Sister Coyote: Montana Stories

Mary Clearman Blew, Author Lyons Press $22.95 (220p) ISBN 978-1-58574-071-0
Women come of age on the modern frontier in this collection of seven linked works (six stories and a novella) set among the ranches, ranges, households, highways and snowstorms of Montana. Some take place in the 1960s, some in the '90s; several involve Laura, a Montana-bred attorney now living in Seattle. The strong, controlled tale ""Kids in the Dark"" depicts Laura in her early teens as she accompanies older boys on a nocturnal deer hunt and shakily proves herself braver than they are. ""Hunter Safety"" finds the adult Laura, now divorced, taking her teenaged son to a hunter's safety course and trying to come to terms with the brutal masculine world of her home state. Other stories have more complex structures and leave more (perhaps too much) work for the reader. The same could be said of the otherwise excellent, harsh novella from which the book takes its title, which links the gradual decline of a 30-ish woman to the life and fate of a young coyote. Divorced, depressed, harried and overweight, Beth Anne sinks into a numb despair, alienating everyone around her. Her plight is accentuated as she crosses paths with airborne pelt hunters, a hapless sheep rancher and a frightened teacher alone on a highway. Blew's well-received previous work includes story collections (Runaway; Lambing Out) and memoirs (All But the Waltz), also set in and around Montana's rough countryside. Aficionados of Rick Bass and Richard Ford will find Blew's mountain West settings familiar. Her focus on women, however, sets her apart. More attention to characters, less to stylistic experiment, would have made this a powerful collection. As it is, the narratives' many good scenes, compelling landscape descriptions and unflinching look at hard lives make Blew a writer to watch. (Aug.)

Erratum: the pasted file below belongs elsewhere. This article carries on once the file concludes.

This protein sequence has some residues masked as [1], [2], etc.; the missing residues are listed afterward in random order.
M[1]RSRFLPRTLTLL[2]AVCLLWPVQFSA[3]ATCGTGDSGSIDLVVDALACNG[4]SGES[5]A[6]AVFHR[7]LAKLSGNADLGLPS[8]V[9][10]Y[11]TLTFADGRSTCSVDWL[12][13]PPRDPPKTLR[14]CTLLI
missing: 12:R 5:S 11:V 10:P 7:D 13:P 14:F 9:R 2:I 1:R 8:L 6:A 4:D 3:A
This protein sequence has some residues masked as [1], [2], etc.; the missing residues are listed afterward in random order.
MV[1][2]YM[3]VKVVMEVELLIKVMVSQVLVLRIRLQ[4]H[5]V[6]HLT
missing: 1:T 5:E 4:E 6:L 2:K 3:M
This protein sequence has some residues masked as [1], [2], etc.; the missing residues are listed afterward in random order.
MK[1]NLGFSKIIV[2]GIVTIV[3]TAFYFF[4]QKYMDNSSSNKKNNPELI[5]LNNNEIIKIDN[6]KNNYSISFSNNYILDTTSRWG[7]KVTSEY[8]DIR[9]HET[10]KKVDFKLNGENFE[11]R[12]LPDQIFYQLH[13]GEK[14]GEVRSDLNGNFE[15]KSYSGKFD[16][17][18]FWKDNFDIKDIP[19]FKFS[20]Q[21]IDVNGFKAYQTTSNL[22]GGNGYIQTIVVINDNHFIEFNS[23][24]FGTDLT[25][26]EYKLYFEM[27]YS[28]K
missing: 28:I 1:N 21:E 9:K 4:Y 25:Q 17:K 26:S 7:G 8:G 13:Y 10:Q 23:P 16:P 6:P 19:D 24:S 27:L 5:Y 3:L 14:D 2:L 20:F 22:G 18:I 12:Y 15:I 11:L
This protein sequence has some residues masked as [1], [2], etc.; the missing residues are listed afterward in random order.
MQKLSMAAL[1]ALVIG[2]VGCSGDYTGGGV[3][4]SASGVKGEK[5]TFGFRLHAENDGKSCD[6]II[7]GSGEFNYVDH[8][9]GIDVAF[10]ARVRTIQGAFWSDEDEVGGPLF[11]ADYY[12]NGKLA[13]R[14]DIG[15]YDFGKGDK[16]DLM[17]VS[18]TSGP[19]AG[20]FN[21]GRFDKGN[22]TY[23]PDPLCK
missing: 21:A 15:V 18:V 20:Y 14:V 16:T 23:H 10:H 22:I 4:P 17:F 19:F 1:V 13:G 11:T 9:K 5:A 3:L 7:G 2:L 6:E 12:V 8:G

Reviewed on: 07/03/2000
Release date: 07/01/2000
Genre: Fiction
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